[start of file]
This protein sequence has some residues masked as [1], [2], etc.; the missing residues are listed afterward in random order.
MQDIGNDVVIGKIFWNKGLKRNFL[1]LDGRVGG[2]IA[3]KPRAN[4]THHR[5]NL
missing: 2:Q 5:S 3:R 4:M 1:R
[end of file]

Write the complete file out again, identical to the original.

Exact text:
This protein sequence has some residues masked as [1], [2], etc.; the missing residues are listed afterward in random order.
MQDIGNDVVIGKIFWNKGLKRNFL[1]LDGRVGG[2]IA[3]KPRAN[4]THHR[5]NL
missing: 2:Q 5:S 3:R 4:M 1:R